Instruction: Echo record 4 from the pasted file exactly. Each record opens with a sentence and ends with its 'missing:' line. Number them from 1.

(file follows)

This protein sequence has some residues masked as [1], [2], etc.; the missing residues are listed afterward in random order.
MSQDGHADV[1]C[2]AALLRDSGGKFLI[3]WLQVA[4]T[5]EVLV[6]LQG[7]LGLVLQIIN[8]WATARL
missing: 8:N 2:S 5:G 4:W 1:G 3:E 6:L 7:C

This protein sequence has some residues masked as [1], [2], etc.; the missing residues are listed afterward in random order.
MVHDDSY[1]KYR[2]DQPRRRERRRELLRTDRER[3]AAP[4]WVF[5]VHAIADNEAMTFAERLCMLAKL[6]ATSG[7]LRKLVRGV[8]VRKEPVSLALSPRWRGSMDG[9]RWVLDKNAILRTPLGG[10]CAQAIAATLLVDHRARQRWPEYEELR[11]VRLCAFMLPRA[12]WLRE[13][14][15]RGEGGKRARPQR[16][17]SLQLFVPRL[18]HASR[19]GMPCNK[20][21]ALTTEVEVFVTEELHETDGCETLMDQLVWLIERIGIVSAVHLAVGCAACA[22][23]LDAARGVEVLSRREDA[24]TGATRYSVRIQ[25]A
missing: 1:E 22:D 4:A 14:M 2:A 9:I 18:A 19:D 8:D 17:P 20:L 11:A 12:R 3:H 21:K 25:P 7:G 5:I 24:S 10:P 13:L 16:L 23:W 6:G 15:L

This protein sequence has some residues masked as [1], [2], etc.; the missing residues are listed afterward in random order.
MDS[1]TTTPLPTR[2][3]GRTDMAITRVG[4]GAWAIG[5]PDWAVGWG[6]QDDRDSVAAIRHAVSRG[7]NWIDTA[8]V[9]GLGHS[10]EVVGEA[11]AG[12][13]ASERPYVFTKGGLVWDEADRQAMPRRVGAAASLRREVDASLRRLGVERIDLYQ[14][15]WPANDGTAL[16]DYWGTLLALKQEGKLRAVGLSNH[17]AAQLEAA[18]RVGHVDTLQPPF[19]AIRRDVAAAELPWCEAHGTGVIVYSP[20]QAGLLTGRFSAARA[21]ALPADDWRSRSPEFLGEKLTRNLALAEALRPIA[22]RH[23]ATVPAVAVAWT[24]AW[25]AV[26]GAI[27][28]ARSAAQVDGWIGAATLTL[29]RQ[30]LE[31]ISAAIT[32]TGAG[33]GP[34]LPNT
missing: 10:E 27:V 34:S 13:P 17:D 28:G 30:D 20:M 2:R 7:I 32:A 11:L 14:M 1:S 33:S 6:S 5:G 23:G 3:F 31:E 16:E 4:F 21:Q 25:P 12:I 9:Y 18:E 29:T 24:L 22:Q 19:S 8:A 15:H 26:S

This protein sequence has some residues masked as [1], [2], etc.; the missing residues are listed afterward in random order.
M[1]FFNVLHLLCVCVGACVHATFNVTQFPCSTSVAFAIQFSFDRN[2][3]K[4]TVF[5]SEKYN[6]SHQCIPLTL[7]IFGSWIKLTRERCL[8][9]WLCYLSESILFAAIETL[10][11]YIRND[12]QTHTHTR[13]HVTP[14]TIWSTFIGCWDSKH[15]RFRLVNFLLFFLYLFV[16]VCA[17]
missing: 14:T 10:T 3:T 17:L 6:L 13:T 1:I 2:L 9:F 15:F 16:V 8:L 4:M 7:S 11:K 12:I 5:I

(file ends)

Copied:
This protein sequence has some residues masked as [1], [2], etc.; the missing residues are listed afterward in random order.
M[1]FFNVLHLLCVCVGACVHATFNVTQFPCSTSVAFAIQFSFDRN[2][3]K[4]TVF[5]SEKYN[6]SHQCIPLTL[7]IFGSWIKLTRERCL[8][9]WLCYLSESILFAAIETL[10][11]YIRND[12]QTHTHTR[13]HVTP[14]TIWSTFIGCWDSKH[15]RFRLVNFLLFFLYLFV[16]VCA[17]
missing: 14:T 10:T 3:T 17:L 6:L 13:T 1:I 2:L 9:F 15:F 16:V 8:L 4:M 7:S 11:K 12:I 5:I